The Cardinals drew phone calls from at least one contending team earlier this week when right fielder Lance Berkman passed through waivers unclaimed and became eligible to be traded to any major league club. But Berkman hasn’t been dealt, and won’t be dealt, because the Redbirds are hoping to make him part of their plans for 2012 and beyond.
Richard Justice of the Houston Chronicle told a St. Louis radio program on Wednesday morning that the Cardinals approached Berkman about a contract extension in July and that the 35-year-old slugger “very much wants to stay” in the Gateway City.
Berkman probably wants to head to free agency this winter to see what kind of money other teams are offering. But he’s found a kind of comfort zone in St. Louis and the Cardinals should have a spot for him next season — either in right field or at first base, depending on the end result of Albert Pujols’ own free agency.
Berkman, currently playing out a one-year, $8 million deal, has batted .286/.402/.565 with 30 home runs and 81 RBI across 478 plate appearances this season for second-place St. Louis. He hasn’t spent a single day on the disabled list and was named a National League All-Star for the sixth time back in July.
CC Sabathia‘s contract with the Yankees expires after the 2017 season but the lefty feels that he has enough left in the tank to pitch in 2018 and beyond, Mark Feinsand of the New York Daily News reports.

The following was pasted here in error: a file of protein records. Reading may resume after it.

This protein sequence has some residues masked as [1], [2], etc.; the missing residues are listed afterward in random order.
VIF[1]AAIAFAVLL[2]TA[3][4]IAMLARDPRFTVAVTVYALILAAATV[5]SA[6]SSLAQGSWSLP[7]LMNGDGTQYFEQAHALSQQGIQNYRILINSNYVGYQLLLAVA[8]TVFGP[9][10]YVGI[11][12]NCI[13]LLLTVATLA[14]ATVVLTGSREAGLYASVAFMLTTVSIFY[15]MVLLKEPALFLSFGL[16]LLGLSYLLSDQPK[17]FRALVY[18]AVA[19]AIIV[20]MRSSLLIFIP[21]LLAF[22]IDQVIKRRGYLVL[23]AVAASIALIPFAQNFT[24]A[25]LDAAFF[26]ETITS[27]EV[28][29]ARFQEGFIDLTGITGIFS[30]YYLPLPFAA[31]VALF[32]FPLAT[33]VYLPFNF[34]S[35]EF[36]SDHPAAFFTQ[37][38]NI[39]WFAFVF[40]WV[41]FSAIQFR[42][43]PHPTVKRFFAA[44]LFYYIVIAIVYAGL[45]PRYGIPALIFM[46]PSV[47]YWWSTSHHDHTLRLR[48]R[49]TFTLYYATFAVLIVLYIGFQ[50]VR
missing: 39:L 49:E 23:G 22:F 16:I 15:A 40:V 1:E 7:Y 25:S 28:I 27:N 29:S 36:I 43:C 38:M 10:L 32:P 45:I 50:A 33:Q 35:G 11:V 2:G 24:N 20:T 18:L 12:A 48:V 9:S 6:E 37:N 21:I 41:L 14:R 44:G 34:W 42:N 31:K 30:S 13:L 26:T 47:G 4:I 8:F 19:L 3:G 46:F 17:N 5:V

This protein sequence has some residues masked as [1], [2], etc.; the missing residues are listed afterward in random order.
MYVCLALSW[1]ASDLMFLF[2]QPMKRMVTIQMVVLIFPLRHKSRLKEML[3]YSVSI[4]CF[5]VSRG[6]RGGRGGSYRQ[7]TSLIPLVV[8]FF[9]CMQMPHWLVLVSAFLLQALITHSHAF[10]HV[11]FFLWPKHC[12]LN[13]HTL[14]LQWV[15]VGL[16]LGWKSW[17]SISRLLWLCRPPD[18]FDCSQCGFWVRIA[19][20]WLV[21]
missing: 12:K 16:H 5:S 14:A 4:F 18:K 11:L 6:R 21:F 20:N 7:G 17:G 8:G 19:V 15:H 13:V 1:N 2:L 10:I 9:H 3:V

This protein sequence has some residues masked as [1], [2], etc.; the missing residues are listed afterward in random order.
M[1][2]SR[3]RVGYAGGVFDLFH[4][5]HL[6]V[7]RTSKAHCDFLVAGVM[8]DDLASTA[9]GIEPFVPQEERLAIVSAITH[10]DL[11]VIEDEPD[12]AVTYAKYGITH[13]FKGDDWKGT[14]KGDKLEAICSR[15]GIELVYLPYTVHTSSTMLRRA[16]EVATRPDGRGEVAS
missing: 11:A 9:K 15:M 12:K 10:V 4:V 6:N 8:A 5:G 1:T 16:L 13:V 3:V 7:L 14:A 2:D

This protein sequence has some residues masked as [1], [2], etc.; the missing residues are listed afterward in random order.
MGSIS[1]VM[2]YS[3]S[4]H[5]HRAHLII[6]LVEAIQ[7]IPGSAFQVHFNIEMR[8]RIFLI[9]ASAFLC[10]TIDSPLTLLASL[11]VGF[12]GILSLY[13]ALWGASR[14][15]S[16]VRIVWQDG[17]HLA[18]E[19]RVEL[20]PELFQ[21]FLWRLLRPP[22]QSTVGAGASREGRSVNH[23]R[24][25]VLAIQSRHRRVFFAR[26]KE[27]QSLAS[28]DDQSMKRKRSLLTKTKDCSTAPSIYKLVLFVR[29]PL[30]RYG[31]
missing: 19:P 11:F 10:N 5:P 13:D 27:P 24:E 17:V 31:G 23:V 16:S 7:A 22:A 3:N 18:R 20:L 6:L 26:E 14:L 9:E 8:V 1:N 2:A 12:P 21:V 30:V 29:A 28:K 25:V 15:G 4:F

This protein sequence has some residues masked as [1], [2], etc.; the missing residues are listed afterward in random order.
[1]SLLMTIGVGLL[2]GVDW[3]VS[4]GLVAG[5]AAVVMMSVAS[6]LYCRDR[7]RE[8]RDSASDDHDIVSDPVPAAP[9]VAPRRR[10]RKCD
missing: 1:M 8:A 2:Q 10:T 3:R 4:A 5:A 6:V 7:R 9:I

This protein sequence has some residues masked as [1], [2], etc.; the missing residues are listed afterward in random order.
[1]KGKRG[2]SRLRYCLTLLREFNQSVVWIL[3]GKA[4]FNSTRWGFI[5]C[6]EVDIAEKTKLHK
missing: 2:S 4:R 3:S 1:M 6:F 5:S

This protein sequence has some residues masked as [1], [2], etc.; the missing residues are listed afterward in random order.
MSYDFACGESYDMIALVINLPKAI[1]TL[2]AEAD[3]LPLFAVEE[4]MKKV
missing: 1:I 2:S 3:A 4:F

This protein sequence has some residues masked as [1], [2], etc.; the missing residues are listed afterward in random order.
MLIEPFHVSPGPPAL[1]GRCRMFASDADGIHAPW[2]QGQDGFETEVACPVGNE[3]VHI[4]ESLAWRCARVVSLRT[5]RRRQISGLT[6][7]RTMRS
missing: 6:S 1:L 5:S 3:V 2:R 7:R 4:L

Sabathia said, “I just know myself. I know I feel like it’s not my time yet. Barring any crazy injuries I know I can pitch past next year. I feel like this is just the beginning of what I’m trying to do. I feel like there’s a lot more still to learn and a lot better to get. It’s exciting.”
The 36-year-old lefty currently holds a 4.02 ERA and a 144/63 K/BB ratio in 172 1/3 innings. It’s his best and healthiest season since 2012. He battled a knee injury last season and checked into rehab for alcohol addiction last October. Sabathia said that being treated for his addiction put him “in a good spot.”
Sabathia is owed $25 million through a vesting option for the 2017 season.
The Red Sox can thank the Orioles for not having to fight to clinch the division on Thursday or later. The Orioles came from behind to defeat the Blue Jays 3-2 on Wednesday evening, clinching the AL East for the Red Sox.
A few minutes after that game went final, the Red Sox squandered a 3-0 lead taken in the eighth inning, culminating in a walk-off grand slam by Mark Teixeira in the bottom of the ninth inning. Closer Craig Kimbrel started the ninth, but didn’t have control over any of his pitches. He allowed a leadoff single followed by three consecutive walks to force in a run. Joe Kelly relieved Kimbrel and seemed to be close to wriggling out of the jam, getting Starlin Castro to strike out looking and Didi Gregorius to pop up. But after starting Teixeira with a first-pitch curve ball for a strike, Teixera clobbered a 99 MPH fastball, sending it over the fence in right-center to end the game.
For the Yankees, the come-from-behind victory was crucial as it staved off Wild Card elimination for one more day.
This is the first time the Red Sox have clinched the AL East since 2013, also the last year they won the World Series.